Thursday, August 1, 2013

Strategies to Relieve Stress & Reconnect With Nature

We live in an era of electronics and technology, and while these things are useful, it's important to keep things in perspective and enjoy the natural world. Studies show that just getting outside for an hour a day is very beneficial, especially for children. It relieves stress, helps calm negative emotions and reduce "acting out," and improves focus. In fact, there are more and more programs popping up to help urban school kids reconnect with nature. No matter what your location, there are ways you and your family can get back to Mother Nature, and gain the stress relieving benefits that go with it.

1. Get outside

English: Poison Glen - Mother Nature - the flo...
(Photo credit: Wikipedia)
This one may seem rather obvious, but if you live in the inner city, getting outside does not necessarily put you in the middle of nature. For those who are lucky enough to have a yard to play in, just going outside with no particular agenda is a wonderful way for children and adults to connect with the natural world. If you or your kids are more comfortable with having a project to do while you are outside, here are some ideas:

-Build a "cabin" from twigs by laying them cross-wise like settlers' cabins.
-Collect rocks, leaves, etc. and identify them.
-Identify plants and what they are good for (such as food or medicine).
-Collect pine cones, seed pods, feathers, etc. and use them to make crafts.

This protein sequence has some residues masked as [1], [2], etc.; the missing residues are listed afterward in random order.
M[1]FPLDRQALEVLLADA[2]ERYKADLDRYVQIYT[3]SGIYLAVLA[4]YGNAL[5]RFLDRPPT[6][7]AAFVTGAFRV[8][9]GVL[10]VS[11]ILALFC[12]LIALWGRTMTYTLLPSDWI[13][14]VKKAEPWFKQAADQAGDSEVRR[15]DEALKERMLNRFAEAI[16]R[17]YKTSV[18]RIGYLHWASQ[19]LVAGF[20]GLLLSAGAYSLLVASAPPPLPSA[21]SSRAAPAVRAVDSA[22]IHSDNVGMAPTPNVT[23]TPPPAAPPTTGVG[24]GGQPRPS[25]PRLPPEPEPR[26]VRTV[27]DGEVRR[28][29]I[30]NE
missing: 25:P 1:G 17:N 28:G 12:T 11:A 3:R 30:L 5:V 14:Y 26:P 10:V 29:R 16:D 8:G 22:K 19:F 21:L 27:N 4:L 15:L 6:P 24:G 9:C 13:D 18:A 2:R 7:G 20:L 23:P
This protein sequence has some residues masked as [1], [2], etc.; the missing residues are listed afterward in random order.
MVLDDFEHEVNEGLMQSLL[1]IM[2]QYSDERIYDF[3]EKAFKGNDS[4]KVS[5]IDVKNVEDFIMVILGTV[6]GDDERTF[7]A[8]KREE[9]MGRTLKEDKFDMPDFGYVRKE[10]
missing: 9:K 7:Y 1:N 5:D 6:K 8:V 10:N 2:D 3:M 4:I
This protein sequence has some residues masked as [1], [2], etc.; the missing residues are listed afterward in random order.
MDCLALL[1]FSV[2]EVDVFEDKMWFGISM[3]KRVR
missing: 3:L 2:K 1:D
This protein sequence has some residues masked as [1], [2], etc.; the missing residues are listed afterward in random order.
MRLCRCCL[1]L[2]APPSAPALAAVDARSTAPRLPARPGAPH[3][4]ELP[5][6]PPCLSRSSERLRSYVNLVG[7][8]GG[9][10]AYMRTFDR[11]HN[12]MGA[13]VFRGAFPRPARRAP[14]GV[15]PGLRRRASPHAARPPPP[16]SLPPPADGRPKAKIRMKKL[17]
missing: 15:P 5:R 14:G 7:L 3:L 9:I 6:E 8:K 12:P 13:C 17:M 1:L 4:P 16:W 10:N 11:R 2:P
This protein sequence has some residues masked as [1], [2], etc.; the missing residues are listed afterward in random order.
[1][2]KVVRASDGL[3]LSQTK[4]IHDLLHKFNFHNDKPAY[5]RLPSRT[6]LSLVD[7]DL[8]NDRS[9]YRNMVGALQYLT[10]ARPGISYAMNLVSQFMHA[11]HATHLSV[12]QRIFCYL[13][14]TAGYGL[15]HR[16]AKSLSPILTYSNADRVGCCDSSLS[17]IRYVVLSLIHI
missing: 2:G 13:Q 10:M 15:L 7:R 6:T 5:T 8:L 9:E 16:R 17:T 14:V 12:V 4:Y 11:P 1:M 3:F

If you live in the middle of the city, make a point to go to a park or a national or state forest once a week. You might consider attending an arboretum, too, or participating in a nature walk. Most national and state parks host nature walks at various times of the year.

2. Get dirty

Mothers tend to cringe when their children stomp through a mud puddle, but just getting down in the mud is such a fun, child-like way to enjoy nature. Gardening is a more purposeful reason to dig in the dirt; why not ask your kids to help you? Children can pull weeds and throw them enthusiastically into a wheelbarrow; they can harvest vegetables or dig holes for planting. If they are very young, give them a shovel, a bucket of water, and a section of earth to dig in. (Remember the old-fashioned concept of mud pies?) Even if you live in the city, container gardening is rewarding and plenty dirty!

Child enjoys a puddle in Vancouver, B.C., Canada.
 (Photo credit: Wikipedia)
3. Get wet

Nature is not always about warm, sunny days. Truly natural surroundings are variable. Try taking a walk when it's snowing and enjoy looking at the snowflakes. If it's raining, jump in the puddles and feel like a kid again! 

4. Get wild

Attracting backyard birds or squirrels with a feeder is an educational way to bring wildlife to you. (And you're doing something nice for the animals.) Get a bird identification book and look up the names of your many visitors. You might consider investing in a pair of binoculars.

5. Look up

No matter where you live, there is sky above you. Spend some time looking at the stars and moon at night, and the clouds by day. Did you ever find shapes in the clouds as a child? It's still a fun activity for the whole family. And of course, finding shapes in the stars is something man has been doing for eons. Teach your children about constellations and try to find them. If you use binoculars or a telescope, the fascination broadens. You may find your family gathered around the telescope for hours in the evening instead of the TV, and there's no better feeling than realizing how much fun you had together doing this!
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